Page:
I'm not any sort of expert on the Senate, but I've pulled together a bunch of metrics and researched many of the candidates as I consider adding Senate polling to our tracking. Some early conclusions? Incumbency is only an advantage of the incumbent is reasonably popular, and ideology matters a lot in Senate races. Although there are exceptions here and there (such as Rick Noriega in Texas), you can usually tell whether the opposition party is serious or not based on whether or not they nominate a candidate who is a good fit for that state's political environment.
Without further ado, here are the first and possibly last FiveThirtyEight.com Senate Race Rankings.
1. New Mexico (Open, was R-Domenici). I list this race above Virginia for a couple of reasons. Firstly, Tom Udall's lead is actually larger in the polling than Mark Warner's. Secondly, the GOP picked a candidate in Steve Pearce who is too conservative for his state, particularly on the Iraq war. And thirdly, there is no chance (at least I don't think) that Udall will get tabbed for the Vice Presidential nomination, whereas Warner still could. Pearce may pick up a handful of points as his name recognition improves but it should be a double-digit victory for Udall.
2. Virginia (Open, was R-Warner). Simply put, people like Mark Warner and don't like Jim Gilmore. Warner also has about a 5:1 edge in fundraising so far. But we're still talking about flipping a long-held GOP seat in a red (albeit purpling) state. A 90 percent+ plus chance of a Democratic pickup so long as Warner remains on the ballot, but I think it will tighten a bit.
3. Colorado (Open, was R-Allard). I'm ranking this ahead of New Hampshire based on gut-feel. Mark Udall's politics are very much in line with Colorado's: quite liberal on issues like the environment, the war, and civil liberties, but relatively conservative on immigration, taxation, and entitlement programs. Also, if we work from sort of the transitive property, Bob Schaeffer lost the Republican primary in 2004 to Pete Coors, who lost his Senate bid to Ken Salazar. Udall ought to be roughly as appealing a candidate as Salazar, but Schaeffer is not as appealing as Coors, and Colorado is turning blue pretty rapidly.
4. New Hampshire (R-Sununu). Leans pickup, but Sununu can make a race of it, particularly as he has about a 2:1 advantage in fundraising so far. John McCain's also liable to spend a lot of time on the ground in New Hampshire as he has relatively few places he can play offense.
5. Alaska (R-Stevens). Ted Stevens has the worst favorability/approval scores of any incumbent running for re-election -- he's polling at about a -5. In a change election, incumbency is only an advantage if the incumbent is reasonably well-liked; it can easily turn into a detriment if there is a 'throw the bums out' mentality. Alaska has a very young population that should turn out in large numbers for Barack Obama; if most of them vote for Mark Begich too, the state leans his way. Stevens has a huge, 11:1 advantage in fundraising so far, but how much money does it really take to compete in Alaska?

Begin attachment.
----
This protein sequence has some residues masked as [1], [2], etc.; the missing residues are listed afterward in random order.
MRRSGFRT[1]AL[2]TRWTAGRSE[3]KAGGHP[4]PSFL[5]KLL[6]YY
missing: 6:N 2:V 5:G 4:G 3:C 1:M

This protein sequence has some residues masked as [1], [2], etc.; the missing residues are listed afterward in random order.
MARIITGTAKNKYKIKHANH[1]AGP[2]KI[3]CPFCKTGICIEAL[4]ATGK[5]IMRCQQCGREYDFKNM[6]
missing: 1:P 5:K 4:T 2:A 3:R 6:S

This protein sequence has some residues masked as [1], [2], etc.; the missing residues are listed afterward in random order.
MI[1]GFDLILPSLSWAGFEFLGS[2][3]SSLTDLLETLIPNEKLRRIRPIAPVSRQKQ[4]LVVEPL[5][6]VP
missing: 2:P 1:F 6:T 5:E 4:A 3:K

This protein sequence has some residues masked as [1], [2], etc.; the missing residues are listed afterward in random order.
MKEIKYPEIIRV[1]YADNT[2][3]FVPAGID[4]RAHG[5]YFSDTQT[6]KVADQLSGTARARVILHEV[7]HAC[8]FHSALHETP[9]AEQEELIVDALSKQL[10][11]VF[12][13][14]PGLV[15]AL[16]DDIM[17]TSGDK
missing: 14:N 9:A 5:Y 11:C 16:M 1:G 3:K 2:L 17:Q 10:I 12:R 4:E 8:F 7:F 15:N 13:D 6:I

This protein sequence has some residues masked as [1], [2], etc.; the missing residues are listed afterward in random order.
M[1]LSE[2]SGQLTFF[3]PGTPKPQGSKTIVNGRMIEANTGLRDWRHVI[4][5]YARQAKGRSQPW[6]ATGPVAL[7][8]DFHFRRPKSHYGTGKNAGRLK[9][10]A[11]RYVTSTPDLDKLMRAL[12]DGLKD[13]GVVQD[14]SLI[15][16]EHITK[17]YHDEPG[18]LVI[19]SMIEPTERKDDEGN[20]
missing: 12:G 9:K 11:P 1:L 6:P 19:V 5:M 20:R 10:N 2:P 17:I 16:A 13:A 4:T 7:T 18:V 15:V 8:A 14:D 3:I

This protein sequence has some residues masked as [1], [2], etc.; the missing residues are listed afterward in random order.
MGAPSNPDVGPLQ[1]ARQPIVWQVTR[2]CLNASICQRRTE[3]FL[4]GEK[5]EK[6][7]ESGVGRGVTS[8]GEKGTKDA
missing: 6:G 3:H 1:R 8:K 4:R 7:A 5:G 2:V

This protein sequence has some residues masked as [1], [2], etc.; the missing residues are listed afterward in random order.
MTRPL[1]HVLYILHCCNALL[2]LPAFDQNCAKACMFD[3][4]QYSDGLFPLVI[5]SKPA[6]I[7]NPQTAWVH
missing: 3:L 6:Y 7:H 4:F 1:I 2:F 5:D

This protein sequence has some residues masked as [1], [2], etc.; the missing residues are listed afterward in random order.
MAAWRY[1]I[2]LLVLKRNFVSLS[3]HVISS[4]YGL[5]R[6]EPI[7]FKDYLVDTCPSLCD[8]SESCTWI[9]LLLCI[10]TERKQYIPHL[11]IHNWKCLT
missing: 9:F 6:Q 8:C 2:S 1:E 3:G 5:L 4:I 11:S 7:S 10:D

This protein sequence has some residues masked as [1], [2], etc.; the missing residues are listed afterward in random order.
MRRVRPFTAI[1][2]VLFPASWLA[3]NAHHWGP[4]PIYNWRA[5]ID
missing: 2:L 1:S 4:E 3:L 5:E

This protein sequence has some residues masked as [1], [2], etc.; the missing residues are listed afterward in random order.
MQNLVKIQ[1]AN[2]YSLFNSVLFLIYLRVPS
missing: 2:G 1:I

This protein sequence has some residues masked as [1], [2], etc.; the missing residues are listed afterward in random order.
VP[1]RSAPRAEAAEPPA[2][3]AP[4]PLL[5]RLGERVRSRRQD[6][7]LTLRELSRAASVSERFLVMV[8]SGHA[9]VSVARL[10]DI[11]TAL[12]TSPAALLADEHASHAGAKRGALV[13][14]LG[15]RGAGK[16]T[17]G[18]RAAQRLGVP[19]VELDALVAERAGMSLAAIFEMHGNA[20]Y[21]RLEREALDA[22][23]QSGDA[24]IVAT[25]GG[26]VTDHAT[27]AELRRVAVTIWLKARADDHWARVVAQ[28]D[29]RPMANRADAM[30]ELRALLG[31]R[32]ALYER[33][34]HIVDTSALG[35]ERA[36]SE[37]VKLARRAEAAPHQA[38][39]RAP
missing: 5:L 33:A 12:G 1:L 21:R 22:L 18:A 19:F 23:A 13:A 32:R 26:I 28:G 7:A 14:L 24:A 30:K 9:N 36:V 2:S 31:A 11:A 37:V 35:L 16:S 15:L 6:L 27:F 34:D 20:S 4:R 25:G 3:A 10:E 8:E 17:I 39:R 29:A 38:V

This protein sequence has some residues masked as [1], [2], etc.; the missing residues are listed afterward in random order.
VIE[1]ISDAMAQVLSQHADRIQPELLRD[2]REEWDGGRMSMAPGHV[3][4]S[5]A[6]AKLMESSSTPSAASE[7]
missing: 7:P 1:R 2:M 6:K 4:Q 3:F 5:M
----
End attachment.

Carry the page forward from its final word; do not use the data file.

6. Mississippi-B (R-Wicker). This really almost ought to be considered an open seat, since Roger Wicker, though reasonably well-liked, is pretty far from having achieved 100 percent name recognition. Ronnie Musgrove is running as a very conservative Democrat -- if elected, he would probably be the most conservative Democrat in the Senate -- and is actually closer to the median point of Mississippi's electorate than the predictably right-wing Wicker. Musgrove doesn't even have to advertise the fact that he's a Democrat since there are no party names on the ballot in a special election.
7. Minnesota (R-Coleman). Although Norm Coleman's approval ratings aren't terrible, at the end of the day he is a little too conservative, and Minnesota a little too liberal, for this race not to tighten some. But we've passed the point where the chances of a takeover are better than 50:50.
8. Oregon (R-Smith). Gordon Smith is in the odd position of being a moderate in a state in which the electorate tends either to be very liberal or very conservative. Still, his approval ratings are passable, and Jeff Merkley is enough of a true liberal/progressive that Smith shouldn't have to worry about turning out the Republican base.
9. North Carolina (R-Dole). Elizabeth Dole is still reasonably well liked, but her voting record is conservative enough that Kay Hagan ought to be able to seize the political center if she runs a reasonably effective campaign. Dole has raised more funds than any other Senate candidate, however, so whether Hagan can win may largely depend on whether the Democrats decide to go for the jugular here.